Offline Programming Increases Uninterrupted Robot Work
Robot programming is conducted by a hand-held device called a teach pendant which has numerous buttons to program the robot on-site. Offline programming (OLP) is also becoming available so that a graphical representation is available for viewing anywhere. Offline programming allows programming of robots outside of the production without any stoppage, reducing the overall downtime.
Industrial robots typically operate in isolated circumstances and use a teach pendant to program each robot and conduct refinements or modifications when it begins to work. This pendant is a hand-held device, typically attached directly to the robot, which has numerous buttons and a screen to program the robot on-site. This means that the robot is required to be isolated from the production line and not do any work while this is happening.
However, robot programming life isn’t looking so isolated or boring anymore. Offline programming (OLP), in the form of industrial robot simulation software, is relatively new but is quickly gaining speed and popularity. It is able to create a graphical representation, available to view anywhere, of the entire work space that includes the robot and all the machines and instruments that are connected.
The advantages of OLD are endless as it allows the programming of robots outside of the production without any stoppage; this reduces production downtime from at least 1⁄10 or from 40 hours to less than 4 hours. This ultimately results in a significant decrease in production downtime caused by teach programming and cuts adoption of new program time from weeks to a single day. There are also calibration features available to help guarantee the precision and speed of the programs.
General Motors is one of the first to connect its robots to a centralized cloud in order to keep things constantly up and running. There is an estimation of around several thousand customized Fanuc robots that are currently using offline and online methods. These systems also enable back-ups and consistent monitoring in order to gain knowledge of any problems, optimal performance, and the final quality.
Toyota uses a Coordinate Measuring Machine to confirm a car body’s accuracy that can then be shared automatically to Toyota Motor Corporation in order to be constantly viewed and checked.
As you can see, big companies such as Toyota and GM are already using OLP to decrease downtime and enable worldwide data and programming access. Fortunately, the offline programming market is no longer only affordable for big companies; it is quickly working its way into all automation systems, big and small.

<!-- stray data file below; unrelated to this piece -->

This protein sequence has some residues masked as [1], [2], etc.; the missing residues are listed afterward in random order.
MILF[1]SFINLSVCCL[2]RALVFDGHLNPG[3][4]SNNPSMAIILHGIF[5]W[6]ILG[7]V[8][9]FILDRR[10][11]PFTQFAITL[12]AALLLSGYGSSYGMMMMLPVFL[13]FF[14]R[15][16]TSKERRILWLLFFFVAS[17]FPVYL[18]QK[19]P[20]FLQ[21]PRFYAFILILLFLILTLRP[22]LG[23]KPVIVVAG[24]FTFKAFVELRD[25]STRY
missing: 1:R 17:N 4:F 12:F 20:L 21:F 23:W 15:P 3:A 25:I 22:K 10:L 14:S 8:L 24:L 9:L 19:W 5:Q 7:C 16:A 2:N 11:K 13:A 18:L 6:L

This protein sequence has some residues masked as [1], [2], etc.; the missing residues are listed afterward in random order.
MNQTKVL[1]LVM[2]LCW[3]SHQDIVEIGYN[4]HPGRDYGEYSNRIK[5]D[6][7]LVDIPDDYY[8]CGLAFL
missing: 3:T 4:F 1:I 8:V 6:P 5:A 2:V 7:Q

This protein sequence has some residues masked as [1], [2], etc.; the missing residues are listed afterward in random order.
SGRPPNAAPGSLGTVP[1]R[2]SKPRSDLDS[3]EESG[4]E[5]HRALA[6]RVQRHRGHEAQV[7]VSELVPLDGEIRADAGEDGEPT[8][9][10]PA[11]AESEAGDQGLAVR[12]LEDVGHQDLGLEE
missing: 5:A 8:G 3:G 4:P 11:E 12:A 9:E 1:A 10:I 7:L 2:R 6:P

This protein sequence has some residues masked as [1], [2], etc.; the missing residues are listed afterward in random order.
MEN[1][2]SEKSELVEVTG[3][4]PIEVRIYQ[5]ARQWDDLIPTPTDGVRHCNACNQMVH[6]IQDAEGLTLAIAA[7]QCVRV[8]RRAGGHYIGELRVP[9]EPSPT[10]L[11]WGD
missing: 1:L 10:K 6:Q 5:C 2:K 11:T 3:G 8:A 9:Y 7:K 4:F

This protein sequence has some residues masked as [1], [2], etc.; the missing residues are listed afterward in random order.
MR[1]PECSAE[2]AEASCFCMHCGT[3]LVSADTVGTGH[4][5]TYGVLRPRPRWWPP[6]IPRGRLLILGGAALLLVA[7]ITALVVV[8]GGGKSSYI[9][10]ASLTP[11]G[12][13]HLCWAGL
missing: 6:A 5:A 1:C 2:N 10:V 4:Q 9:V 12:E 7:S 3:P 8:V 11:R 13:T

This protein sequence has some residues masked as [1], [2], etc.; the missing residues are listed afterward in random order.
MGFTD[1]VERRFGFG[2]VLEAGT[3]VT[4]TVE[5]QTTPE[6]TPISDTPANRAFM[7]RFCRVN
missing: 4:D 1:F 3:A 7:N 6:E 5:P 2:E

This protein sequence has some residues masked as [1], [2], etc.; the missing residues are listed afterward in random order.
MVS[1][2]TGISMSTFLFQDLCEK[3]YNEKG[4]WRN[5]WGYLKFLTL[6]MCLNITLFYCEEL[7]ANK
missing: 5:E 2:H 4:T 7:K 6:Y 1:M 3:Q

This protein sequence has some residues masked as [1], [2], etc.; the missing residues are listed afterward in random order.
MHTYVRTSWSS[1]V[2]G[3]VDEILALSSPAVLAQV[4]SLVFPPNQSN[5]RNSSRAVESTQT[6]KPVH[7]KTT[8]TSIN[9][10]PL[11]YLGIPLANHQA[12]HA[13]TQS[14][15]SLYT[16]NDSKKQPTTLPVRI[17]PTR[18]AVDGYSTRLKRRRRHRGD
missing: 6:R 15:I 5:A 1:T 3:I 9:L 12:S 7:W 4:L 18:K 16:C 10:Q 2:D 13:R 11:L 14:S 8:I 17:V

The intimidation of expenses and/or complexities for integrating a robot into an offline system won’t be valid for long. The huge market demands and hastily advancing technology are giving rise to multiple, affordable software options. The competition between the options will continue to push the prices and system complexities down.
This is evident as connections to the cloud have already become simplified. Industrial robots do not take a dedicated IT team or special hardware to automatically transfer a program from the computer to the robot. It should be as easy as downloading a file from a website that will then make the robot program accessible from anywhere in the world. Pretty soon you could have a small number of staff managing hundreds, if not thousands, of machines or data from remote locations.
Although teach pendants do still have their place when it comes to operations that have simple robotic movements it seems as if industrial robots will soon be set to have a life of work using offline programming. Offline programming is an incredible software solution to help reduce costly downtime and eliminate the need to take the robot away from the automated cell. Contact Robots.com, a certified integrator for Fanuc, Motoman, KUKA, Universal Robots, and ABB, if you are interested in learning more: 877−762−6881 or online.
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